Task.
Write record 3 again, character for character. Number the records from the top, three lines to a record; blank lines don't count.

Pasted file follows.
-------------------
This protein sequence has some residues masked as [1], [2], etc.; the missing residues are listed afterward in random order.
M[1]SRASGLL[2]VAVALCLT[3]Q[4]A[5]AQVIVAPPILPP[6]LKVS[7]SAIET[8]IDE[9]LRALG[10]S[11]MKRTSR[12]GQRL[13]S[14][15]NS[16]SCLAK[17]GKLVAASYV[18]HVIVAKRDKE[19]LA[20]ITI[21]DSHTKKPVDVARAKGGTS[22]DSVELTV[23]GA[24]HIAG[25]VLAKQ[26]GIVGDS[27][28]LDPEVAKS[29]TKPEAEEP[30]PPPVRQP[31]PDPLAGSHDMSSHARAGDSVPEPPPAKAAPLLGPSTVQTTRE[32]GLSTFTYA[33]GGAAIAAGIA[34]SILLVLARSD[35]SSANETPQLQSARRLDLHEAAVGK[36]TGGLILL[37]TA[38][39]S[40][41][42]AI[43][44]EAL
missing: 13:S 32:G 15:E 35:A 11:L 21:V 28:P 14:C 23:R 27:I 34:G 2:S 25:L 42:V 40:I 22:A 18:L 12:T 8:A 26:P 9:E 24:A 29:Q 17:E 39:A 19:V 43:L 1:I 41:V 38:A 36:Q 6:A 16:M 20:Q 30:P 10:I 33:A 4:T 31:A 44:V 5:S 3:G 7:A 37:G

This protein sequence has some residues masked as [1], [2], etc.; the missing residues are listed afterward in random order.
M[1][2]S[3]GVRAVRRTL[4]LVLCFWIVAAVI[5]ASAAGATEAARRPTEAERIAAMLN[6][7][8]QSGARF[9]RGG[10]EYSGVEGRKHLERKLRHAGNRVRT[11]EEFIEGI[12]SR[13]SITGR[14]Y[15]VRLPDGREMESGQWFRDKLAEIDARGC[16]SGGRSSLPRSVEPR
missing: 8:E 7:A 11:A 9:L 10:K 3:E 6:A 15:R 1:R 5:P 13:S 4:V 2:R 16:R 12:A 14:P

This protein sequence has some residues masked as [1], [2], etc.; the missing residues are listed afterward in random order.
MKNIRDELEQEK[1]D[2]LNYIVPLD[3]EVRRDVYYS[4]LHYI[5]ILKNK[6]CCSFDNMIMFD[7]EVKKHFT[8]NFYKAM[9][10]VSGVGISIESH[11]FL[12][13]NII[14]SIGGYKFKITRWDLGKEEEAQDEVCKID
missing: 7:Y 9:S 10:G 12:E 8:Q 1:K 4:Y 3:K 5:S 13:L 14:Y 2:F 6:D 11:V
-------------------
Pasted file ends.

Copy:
This protein sequence has some residues masked as [1], [2], etc.; the missing residues are listed afterward in random order.
MKNIRDELEQEK[1]D[2]LNYIVPLD[3]EVRRDVYYS[4]LHYI[5]ILKNK[6]CCSFDNMIMFD[7]EVKKHFT[8]NFYKAM[9][10]VSGVGISIESH[11]FL[12][13]NII[14]SIGGYKFKITRWDLGKEEEAQDEVCKID
missing: 7:Y 9:S 10:G 12:E 8:Q 1:K 4:Y 3:K 5:S 13:L 14:Y 2:F 6:D 11:V